Welcome to the wonderful world of R!

Getting started

Slides on R basics (including installation):
www.ats.ucla.edu/stat/r/seminars/intro.htm (you may want to toggle the format using the button in the bottom right)

The way to learn R is by using it, so jump into some practice problems. You can use the “practice with datasets” code copied below, or download swirl and play around with that. Or both!

Learning with Swirl

To install swirl, first install R if you haven’t already (see instructions in the slides above), and open it. In the command line, type
install.packages("swirl")
and hit Enter. You need a working internet connection. Once R has installed the package, you also need to load it. Type
library(swirl)
and hit Enter. Once you do that, swirl will take over and start giving you instructions (and peppy feedback!) to take you though the basics of R. Have fun!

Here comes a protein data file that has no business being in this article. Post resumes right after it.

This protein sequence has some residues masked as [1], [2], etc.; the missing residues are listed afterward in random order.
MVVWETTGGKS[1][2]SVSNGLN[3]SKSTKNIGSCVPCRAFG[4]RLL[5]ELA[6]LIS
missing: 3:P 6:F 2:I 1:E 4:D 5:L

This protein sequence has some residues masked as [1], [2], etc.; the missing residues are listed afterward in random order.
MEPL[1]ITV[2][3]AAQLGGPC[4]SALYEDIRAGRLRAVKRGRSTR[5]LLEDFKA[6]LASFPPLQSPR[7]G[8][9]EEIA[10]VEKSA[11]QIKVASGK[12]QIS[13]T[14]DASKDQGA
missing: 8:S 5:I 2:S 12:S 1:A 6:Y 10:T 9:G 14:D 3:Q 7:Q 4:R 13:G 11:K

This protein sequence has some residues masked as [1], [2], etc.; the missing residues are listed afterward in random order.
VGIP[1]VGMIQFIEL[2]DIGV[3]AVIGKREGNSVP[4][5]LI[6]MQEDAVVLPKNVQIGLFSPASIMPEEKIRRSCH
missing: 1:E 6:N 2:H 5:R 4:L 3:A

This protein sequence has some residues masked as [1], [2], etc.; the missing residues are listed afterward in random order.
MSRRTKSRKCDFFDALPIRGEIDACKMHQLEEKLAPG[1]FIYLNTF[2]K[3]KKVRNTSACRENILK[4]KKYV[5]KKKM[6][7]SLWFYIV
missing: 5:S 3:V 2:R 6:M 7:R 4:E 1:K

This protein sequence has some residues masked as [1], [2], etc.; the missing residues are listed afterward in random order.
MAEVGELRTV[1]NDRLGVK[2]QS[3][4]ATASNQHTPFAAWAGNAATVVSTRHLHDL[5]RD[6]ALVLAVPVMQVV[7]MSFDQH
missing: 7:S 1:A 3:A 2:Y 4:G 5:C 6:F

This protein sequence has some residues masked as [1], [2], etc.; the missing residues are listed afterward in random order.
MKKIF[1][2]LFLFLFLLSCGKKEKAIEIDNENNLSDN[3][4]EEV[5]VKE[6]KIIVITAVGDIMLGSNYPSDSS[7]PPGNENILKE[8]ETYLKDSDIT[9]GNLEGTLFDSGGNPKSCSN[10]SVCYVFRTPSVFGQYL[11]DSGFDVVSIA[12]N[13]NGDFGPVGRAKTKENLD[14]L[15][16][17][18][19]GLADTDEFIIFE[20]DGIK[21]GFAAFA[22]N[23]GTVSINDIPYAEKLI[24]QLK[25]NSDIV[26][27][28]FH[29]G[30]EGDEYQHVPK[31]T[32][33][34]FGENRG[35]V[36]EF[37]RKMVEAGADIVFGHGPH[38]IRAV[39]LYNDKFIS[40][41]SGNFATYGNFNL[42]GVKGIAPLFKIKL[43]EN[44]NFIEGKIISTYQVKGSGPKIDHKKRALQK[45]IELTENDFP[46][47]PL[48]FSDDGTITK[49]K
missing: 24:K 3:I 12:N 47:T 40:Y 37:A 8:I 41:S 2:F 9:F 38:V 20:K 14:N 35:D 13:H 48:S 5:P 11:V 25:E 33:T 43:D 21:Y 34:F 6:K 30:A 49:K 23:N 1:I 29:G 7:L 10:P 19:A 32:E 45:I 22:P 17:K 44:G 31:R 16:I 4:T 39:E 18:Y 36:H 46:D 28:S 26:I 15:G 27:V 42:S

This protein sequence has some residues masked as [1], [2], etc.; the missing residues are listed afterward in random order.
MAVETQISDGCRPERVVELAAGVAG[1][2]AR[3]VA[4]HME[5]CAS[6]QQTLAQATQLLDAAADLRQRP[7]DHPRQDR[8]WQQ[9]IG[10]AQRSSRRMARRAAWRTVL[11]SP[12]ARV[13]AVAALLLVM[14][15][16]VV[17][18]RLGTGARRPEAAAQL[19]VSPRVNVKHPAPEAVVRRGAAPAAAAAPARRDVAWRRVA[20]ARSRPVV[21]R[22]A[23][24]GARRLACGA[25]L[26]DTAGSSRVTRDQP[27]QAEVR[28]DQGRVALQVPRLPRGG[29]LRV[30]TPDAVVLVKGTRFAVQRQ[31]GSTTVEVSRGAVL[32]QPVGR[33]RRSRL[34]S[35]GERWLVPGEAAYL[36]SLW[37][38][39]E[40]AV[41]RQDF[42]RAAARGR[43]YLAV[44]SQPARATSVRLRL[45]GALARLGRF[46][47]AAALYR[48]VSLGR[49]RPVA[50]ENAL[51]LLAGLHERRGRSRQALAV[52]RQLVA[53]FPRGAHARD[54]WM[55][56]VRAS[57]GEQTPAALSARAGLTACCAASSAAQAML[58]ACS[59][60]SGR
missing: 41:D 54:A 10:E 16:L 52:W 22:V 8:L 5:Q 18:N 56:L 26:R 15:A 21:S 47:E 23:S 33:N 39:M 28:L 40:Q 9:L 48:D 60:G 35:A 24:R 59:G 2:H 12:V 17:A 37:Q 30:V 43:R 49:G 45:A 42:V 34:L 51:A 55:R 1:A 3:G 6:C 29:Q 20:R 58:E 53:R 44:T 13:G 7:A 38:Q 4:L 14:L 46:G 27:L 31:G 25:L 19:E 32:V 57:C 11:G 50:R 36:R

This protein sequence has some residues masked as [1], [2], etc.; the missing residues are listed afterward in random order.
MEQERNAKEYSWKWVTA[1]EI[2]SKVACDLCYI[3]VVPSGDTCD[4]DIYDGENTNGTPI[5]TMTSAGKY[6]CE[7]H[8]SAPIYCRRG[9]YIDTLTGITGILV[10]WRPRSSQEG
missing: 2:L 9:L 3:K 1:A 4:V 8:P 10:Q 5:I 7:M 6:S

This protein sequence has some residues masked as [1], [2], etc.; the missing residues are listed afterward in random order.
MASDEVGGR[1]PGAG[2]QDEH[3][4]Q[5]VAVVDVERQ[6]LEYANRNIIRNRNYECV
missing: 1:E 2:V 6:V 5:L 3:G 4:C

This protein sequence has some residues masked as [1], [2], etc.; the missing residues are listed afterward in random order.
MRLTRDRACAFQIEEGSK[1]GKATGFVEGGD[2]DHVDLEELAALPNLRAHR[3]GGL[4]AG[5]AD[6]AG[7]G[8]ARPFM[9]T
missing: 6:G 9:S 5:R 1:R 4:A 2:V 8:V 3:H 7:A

Practice with datasets

This is some code for you to work through to practice using datasets in R.

This coordinates (roughly) with the [Intro to R slides from UCLA](http://www.ats.ucla.edu/stat/r/seminars/intro.htm“>www.ats.ucla.edu/stat/r/seminars/intro.htm).

Download the relevant datasets from dropbox:
https://www.dropbox.com/s/cw5hrw62exn3lvx/rclub1_data1.txt
https://www.dropbox.com/s/zvw58hhel8bu3gh/rclub1_data2.sav

Make a note of where these data files get saved when you download them (your downloads folder, maybe? Or the desktop?). You’ll need to know where they are to be able to access them from R.

Note: this is meant to provide practice moving data in and out of R. suggested functions are provided, but you need to fill in the arguments, etc. For help on how to use the functions, enter ?function.name in the command window (e.g. ?read.table).